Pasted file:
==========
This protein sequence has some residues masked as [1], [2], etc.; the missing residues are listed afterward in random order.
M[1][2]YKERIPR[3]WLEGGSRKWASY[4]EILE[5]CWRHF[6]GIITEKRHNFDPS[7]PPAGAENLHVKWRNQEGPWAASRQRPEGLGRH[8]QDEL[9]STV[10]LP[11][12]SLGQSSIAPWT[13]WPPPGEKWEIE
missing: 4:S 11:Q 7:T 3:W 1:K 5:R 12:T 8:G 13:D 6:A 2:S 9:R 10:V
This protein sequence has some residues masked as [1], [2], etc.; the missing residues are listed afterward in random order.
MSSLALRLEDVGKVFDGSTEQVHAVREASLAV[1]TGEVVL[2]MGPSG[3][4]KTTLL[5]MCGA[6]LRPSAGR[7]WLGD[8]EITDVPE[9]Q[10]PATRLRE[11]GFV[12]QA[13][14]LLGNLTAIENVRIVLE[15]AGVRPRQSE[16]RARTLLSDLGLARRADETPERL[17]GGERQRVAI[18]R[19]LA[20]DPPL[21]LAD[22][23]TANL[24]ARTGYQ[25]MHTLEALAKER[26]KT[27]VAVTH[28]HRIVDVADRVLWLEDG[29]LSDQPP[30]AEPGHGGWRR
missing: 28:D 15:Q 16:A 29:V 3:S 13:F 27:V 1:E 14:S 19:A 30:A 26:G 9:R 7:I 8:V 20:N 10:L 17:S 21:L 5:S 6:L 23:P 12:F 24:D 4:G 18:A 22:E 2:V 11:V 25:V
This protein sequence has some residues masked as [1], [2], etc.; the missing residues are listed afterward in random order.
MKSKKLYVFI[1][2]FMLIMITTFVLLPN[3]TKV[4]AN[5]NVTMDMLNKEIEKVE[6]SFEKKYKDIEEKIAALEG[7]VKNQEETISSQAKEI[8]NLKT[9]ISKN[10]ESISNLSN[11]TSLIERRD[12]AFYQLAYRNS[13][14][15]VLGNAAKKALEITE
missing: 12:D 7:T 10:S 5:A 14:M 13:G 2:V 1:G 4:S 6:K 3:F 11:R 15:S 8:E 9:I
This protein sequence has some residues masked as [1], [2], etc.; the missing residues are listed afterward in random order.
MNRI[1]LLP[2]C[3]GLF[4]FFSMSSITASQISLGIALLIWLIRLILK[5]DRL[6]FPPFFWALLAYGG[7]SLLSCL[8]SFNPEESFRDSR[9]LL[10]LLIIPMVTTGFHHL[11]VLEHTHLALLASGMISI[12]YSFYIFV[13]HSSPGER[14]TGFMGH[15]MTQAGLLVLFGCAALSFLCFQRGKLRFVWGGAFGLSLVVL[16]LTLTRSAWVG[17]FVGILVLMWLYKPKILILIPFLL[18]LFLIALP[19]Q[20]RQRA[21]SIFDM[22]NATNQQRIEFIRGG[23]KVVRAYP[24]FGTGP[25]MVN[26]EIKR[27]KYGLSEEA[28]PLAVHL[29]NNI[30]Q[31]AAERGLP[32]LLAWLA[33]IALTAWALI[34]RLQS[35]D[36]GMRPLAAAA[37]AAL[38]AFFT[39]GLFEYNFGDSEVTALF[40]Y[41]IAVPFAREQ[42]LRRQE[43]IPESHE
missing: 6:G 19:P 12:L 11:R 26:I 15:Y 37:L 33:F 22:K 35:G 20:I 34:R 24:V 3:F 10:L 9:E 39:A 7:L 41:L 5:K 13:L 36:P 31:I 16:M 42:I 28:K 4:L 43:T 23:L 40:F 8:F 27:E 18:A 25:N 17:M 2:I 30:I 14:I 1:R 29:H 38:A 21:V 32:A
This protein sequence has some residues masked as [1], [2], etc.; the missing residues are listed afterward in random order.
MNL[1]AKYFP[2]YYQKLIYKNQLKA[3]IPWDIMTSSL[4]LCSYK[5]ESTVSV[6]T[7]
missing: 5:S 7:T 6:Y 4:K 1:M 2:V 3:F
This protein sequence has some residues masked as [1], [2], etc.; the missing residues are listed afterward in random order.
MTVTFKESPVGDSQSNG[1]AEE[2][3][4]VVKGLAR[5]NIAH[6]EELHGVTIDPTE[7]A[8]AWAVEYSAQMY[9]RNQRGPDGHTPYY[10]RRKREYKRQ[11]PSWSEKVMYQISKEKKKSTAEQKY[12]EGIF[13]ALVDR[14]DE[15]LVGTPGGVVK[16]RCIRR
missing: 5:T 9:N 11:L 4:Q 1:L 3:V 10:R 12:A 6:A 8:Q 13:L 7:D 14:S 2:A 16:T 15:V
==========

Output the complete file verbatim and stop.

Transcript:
This protein sequence has some residues masked as [1], [2], etc.; the missing residues are listed afterward in random order.
M[1][2]YKERIPR[3]WLEGGSRKWASY[4]EILE[5]CWRHF[6]GIITEKRHNFDPS[7]PPAGAENLHVKWRNQEGPWAASRQRPEGLGRH[8]QDEL[9]STV[10]LP[11][12]SLGQSSIAPWT[13]WPPPGEKWEIE
missing: 4:S 11:Q 7:T 3:W 1:K 5:R 12:T 8:G 13:D 6:A 2:S 9:R 10:V
This protein sequence has some residues masked as [1], [2], etc.; the missing residues are listed afterward in random order.
MSSLALRLEDVGKVFDGSTEQVHAVREASLAV[1]TGEVVL[2]MGPSG[3][4]KTTLL[5]MCGA[6]LRPSAGR[7]WLGD[8]EITDVPE[9]Q[10]PATRLRE[11]GFV[12]QA[13][14]LLGNLTAIENVRIVLE[15]AGVRPRQSE[16]RARTLLSDLGLARRADETPERL[17]GGERQRVAI[18]R[19]LA[20]DPPL[21]LAD[22][23]TANL[24]ARTGYQ[25]MHTLEALAKER[26]KT[27]VAVTH[28]HRIVDVADRVLWLEDG[29]LSDQPP[30]AEPGHGGWRR
missing: 28:D 15:Q 16:A 29:V 3:S 13:F 27:V 1:E 14:S 19:A 30:A 26:G 9:R 7:I 8:V 20:N 10:L 17:S 21:L 5:S 6:L 23:P 12:F 24:D 4:G 18:A 22:E 2:V 11:V 25:V
This protein sequence has some residues masked as [1], [2], etc.; the missing residues are listed afterward in random order.
MKSKKLYVFI[1][2]FMLIMITTFVLLPN[3]TKV[4]AN[5]NVTMDMLNKEIEKVE[6]SFEKKYKDIEEKIAALEG[7]VKNQEETISSQAKEI[8]NLKT[9]ISKN[10]ESISNLSN[11]TSLIERRD[12]AFYQLAYRNS[13][14][15]VLGNAAKKALEITE
missing: 12:D 7:T 10:S 5:A 14:M 13:G 2:V 1:G 4:S 6:K 3:F 11:R 15:S 8:E 9:I
This protein sequence has some residues masked as [1], [2], etc.; the missing residues are listed afterward in random order.
MNRI[1]LLP[2]C[3]GLF[4]FFSMSSITASQISLGIALLIWLIRLILK[5]DRL[6]FPPFFWALLAYGG[7]SLLSCL[8]SFNPEESFRDSR[9]LL[10]LLIIPMVTTGFHHL[11]VLEHTHLALLASGMISI[12]YSFYIFV[13]HSSPGER[14]TGFMGH[15]MTQAGLLVLFGCAALSFLCFQRGKLRFVWGGAFGLSLVVL[16]LTLTRSAWVG[17]FVGILVLMWLYKPKILILIPFLL[18]LFLIALP[19]Q[20]RQRA[21]SIFDM[22]NATNQQRIEFIRGG[23]KVVRAYP[24]FGTGP[25]MVN[26]EIKR[27]KYGLSEEA[28]PLAVHL[29]NNI[30]Q[31]AAERGLP[32]LLAWLA[33]IALTAWALI[34]RLQS[35]D[36]GMRPLAAAA[37]AAL[38]AFFT[39]GLFEYNFGDSEVTALF[40]Y[41]IAVPFAREQ[42]LRRQE[43]IPESHE
missing: 6:G 19:P 12:L 11:R 26:I 15:Y 37:L 33:F 22:K 35:G 20:I 34:R 24:V 3:F 10:L 9:E 39:A 7:L 41:L 5:K 13:L 36:P 31:I 16:M 42:I 28:K 4:L 43:T 23:L 40:F 8:F 27:E 18:A 25:N 17:M 2:I 30:I 14:I 1:R 29:H 38:A 21:V 32:A
This protein sequence has some residues masked as [1], [2], etc.; the missing residues are listed afterward in random order.
MNL[1]AKYFP[2]YYQKLIYKNQLKA[3]IPWDIMTSSL[4]LCSYK[5]ESTVSV[6]T[7]
missing: 5:S 7:T 6:Y 4:K 1:M 2:V 3:F
This protein sequence has some residues masked as [1], [2], etc.; the missing residues are listed afterward in random order.
MTVTFKESPVGDSQSNG[1]AEE[2][3][4]VVKGLAR[5]NIAH[6]EELHGVTIDPTE[7]A[8]AWAVEYSAQMY[9]RNQRGPDGHTPYY[10]RRKREYKRQ[11]PSWSEKVMYQISKEKKKSTAEQKY[12]EGIF[13]ALVDR[14]DE[15]LVGTPGGVVK[16]RCIRR
missing: 5:T 9:N 11:L 4:Q 1:L 3:V 10:R 12:A 6:A 8:Q 13:L 7:D 14:S 2:A 16:T 15:V